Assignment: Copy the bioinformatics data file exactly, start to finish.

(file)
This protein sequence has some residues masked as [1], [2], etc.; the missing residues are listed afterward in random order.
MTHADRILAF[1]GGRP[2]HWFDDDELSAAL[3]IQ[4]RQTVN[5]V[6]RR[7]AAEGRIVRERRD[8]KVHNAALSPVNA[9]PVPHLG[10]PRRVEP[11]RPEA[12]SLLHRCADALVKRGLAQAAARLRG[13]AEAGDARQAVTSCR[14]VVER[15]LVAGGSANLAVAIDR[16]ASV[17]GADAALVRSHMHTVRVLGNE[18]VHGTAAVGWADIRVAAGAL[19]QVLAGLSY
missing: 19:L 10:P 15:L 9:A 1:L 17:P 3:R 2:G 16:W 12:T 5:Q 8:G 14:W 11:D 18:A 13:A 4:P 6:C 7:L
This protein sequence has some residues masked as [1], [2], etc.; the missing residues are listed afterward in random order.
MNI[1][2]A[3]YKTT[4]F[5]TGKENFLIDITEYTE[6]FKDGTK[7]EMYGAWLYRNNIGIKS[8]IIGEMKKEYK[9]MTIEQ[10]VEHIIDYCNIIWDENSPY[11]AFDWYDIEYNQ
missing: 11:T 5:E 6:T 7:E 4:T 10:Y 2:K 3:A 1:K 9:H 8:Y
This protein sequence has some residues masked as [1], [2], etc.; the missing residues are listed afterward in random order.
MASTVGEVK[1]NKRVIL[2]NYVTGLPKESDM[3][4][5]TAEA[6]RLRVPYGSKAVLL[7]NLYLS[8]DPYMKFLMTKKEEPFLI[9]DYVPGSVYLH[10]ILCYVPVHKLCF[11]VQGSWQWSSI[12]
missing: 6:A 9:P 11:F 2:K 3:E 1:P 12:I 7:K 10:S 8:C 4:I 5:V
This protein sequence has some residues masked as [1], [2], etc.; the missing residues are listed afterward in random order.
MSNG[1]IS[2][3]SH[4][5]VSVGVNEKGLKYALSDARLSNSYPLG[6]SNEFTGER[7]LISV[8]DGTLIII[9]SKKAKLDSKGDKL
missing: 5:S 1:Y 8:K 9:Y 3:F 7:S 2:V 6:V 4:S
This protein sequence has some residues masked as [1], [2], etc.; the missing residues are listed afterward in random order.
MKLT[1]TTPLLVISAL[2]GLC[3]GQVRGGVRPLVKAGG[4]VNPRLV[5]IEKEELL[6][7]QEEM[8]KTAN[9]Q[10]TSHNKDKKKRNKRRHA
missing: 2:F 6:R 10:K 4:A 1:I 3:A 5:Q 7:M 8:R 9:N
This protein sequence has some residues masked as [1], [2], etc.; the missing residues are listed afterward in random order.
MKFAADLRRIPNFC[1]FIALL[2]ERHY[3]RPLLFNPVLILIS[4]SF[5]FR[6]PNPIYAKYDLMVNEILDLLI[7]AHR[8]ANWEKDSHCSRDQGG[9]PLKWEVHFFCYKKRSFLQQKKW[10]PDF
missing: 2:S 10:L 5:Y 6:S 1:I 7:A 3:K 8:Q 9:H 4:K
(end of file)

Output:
This protein sequence has some residues masked as [1], [2], etc.; the missing residues are listed afterward in random order.
MTHADRILAF[1]GGRP[2]HWFDDDELSAAL[3]IQ[4]RQTVN[5]V[6]RR[7]AAEGRIVRERRD[8]KVHNAALSPVNA[9]PVPHLG[10]PRRVEP[11]RPEA[12]SLLHRCADALVKRGLAQAAARLRG[13]AEAGDARQAVTSCR[14]VVER[15]LVAGGSANLAVAIDR[16]ASV[17]GADAALVRSHMHTVRVLGNE[18]VHGTAAVGWADIRVAAGAL[19]QVLAGLSY
missing: 19:L 10:P 15:L 9:A 1:L 17:P 3:R 2:G 16:W 12:T 5:Q 8:G 14:W 11:D 18:A 13:A 4:P 6:C 7:L
This protein sequence has some residues masked as [1], [2], etc.; the missing residues are listed afterward in random order.
MNI[1][2]A[3]YKTT[4]F[5]TGKENFLIDITEYTE[6]FKDGTK[7]EMYGAWLYRNNIGIKS[8]IIGEMKKEYK[9]MTIEQ[10]VEHIIDYCNIIWDENSPY[11]AFDWYDIEYNQ
missing: 11:T 5:E 6:T 7:E 4:T 10:Y 2:K 3:A 1:K 9:H 8:Y
This protein sequence has some residues masked as [1], [2], etc.; the missing residues are listed afterward in random order.
MASTVGEVK[1]NKRVIL[2]NYVTGLPKESDM[3][4][5]TAEA[6]RLRVPYGSKAVLL[7]NLYLS[8]DPYMKFLMTKKEEPFLI[9]DYVPGSVYLH[10]ILCYVPVHKLCF[11]VQGSWQWSSI[12]
missing: 6:A 9:P 11:F 2:K 3:E 1:P 12:I 7:K 10:S 8:C 4:I 5:V
This protein sequence has some residues masked as [1], [2], etc.; the missing residues are listed afterward in random order.
MSNG[1]IS[2][3]SH[4][5]VSVGVNEKGLKYALSDARLSNSYPLG[6]SNEFTGER[7]LISV[8]DGTLIII[9]SKKAKLDSKGDKL
missing: 5:S 1:Y 8:K 9:Y 3:F 7:S 2:V 6:V 4:S
This protein sequence has some residues masked as [1], [2], etc.; the missing residues are listed afterward in random order.
MKLT[1]TTPLLVISAL[2]GLC[3]GQVRGGVRPLVKAGG[4]VNPRLV[5]IEKEELL[6][7]QEEM[8]KTAN[9]Q[10]TSHNKDKKKRNKRRHA
missing: 2:F 6:R 10:K 4:A 1:I 3:A 5:Q 7:M 8:R 9:N
This protein sequence has some residues masked as [1], [2], etc.; the missing residues are listed afterward in random order.
MKFAADLRRIPNFC[1]FIALL[2]ERHY[3]RPLLFNPVLILIS[4]SF[5]FR[6]PNPIYAKYDLMVNEILDLLI[7]AHR[8]ANWEKDSHCSRDQGG[9]PLKWEVHFFCYKKRSFLQQKKW[10]PDF
missing: 2:S 10:L 5:Y 6:S 1:I 7:A 3:K 8:Q 9:H 4:K